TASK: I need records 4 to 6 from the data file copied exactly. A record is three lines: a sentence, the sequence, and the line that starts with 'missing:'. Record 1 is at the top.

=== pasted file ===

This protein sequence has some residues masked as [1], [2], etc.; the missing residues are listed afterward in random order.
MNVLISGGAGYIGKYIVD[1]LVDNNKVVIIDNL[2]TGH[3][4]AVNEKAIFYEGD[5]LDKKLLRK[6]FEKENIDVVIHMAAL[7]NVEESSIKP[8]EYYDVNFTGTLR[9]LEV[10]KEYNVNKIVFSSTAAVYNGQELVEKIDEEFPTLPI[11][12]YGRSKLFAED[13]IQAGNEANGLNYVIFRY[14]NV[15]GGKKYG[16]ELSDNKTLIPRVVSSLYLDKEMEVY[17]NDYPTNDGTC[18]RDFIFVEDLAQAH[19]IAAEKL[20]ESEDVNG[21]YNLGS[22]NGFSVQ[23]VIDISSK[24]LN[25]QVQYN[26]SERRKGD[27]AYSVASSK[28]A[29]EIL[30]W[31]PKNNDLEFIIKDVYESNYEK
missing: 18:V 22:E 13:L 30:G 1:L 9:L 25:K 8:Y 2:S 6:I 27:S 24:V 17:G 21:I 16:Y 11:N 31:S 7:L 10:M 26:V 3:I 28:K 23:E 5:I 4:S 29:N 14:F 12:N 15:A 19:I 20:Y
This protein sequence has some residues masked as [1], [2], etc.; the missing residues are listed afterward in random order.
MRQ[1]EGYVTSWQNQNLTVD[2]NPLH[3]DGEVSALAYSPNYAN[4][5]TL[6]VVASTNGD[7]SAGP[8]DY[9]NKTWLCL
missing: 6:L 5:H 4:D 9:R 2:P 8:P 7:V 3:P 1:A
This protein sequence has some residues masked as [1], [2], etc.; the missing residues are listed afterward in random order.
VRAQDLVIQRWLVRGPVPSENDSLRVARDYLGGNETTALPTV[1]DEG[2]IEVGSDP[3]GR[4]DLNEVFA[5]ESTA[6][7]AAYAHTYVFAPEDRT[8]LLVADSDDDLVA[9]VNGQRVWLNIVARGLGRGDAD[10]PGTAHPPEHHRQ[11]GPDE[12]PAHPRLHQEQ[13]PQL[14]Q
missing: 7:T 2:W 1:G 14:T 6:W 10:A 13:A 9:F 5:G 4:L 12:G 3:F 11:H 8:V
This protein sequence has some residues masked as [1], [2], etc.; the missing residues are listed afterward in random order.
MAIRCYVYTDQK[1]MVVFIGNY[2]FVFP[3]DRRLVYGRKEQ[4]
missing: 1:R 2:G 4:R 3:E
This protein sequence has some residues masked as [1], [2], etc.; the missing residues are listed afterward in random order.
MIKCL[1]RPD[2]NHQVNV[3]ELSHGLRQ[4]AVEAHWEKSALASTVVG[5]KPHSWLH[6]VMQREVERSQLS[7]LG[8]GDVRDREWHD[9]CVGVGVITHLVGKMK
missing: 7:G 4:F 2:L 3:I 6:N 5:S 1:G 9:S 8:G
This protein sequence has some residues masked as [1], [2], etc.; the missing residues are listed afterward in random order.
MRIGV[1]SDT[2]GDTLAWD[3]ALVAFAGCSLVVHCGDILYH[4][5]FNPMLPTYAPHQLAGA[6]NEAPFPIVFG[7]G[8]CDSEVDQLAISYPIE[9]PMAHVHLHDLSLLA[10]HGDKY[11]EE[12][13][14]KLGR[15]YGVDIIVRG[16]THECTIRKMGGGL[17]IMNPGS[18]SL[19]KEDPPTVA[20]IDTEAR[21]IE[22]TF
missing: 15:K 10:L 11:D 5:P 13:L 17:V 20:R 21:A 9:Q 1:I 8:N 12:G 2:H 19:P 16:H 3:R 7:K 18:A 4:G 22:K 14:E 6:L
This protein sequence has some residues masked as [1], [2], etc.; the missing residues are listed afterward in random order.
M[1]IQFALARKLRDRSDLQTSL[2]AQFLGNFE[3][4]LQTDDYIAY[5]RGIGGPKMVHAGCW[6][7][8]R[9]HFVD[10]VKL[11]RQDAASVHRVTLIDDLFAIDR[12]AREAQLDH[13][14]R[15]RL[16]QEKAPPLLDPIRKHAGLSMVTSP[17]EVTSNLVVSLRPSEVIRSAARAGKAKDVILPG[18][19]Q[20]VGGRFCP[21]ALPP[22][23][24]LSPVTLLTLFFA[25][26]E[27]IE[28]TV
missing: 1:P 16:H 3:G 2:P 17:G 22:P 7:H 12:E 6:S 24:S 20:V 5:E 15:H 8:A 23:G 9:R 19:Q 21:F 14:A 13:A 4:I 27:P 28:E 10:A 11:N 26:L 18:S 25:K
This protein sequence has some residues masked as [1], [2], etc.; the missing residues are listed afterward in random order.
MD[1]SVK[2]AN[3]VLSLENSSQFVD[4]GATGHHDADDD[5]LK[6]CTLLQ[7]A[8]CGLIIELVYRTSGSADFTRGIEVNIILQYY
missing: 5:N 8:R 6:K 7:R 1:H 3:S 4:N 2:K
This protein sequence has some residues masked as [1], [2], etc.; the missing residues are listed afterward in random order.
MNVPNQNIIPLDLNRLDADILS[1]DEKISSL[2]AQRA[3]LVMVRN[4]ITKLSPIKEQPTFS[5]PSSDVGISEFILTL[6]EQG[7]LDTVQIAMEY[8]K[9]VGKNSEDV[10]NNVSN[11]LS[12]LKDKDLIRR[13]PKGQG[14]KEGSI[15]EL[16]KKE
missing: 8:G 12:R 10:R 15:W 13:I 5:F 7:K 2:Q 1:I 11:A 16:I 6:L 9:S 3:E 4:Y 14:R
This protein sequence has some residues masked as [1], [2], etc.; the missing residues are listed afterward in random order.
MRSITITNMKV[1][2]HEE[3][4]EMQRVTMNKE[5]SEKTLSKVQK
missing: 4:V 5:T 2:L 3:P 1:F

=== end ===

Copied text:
This protein sequence has some residues masked as [1], [2], etc.; the missing residues are listed afterward in random order.
MAIRCYVYTDQK[1]MVVFIGNY[2]FVFP[3]DRRLVYGRKEQ[4]
missing: 1:R 2:G 4:R 3:E
This protein sequence has some residues masked as [1], [2], etc.; the missing residues are listed afterward in random order.
MIKCL[1]RPD[2]NHQVNV[3]ELSHGLRQ[4]AVEAHWEKSALASTVVG[5]KPHSWLH[6]VMQREVERSQLS[7]LG[8]GDVRDREWHD[9]CVGVGVITHLVGKMK
missing: 7:G 4:F 2:L 3:I 6:N 5:S 1:G 9:S 8:G
This protein sequence has some residues masked as [1], [2], etc.; the missing residues are listed afterward in random order.
MRIGV[1]SDT[2]GDTLAWD[3]ALVAFAGCSLVVHCGDILYH[4][5]FNPMLPTYAPHQLAGA[6]NEAPFPIVFG[7]G[8]CDSEVDQLAISYPIE[9]PMAHVHLHDLSLLA[10]HGDKY[11]EE[12][13][14]KLGR[15]YGVDIIVRG[16]THECTIRKMGGGL[17]IMNPGS[18]SL[19]KEDPPTVA[20]IDTEAR[21]IE[22]TF
missing: 15:K 10:L 11:D 5:P 13:L 17:V 20:R 21:A 9:Q 1:I 8:N 12:G 2:H 19:P 16:H 3:R 7:K 18:A 4:G 22:K 14:E 6:L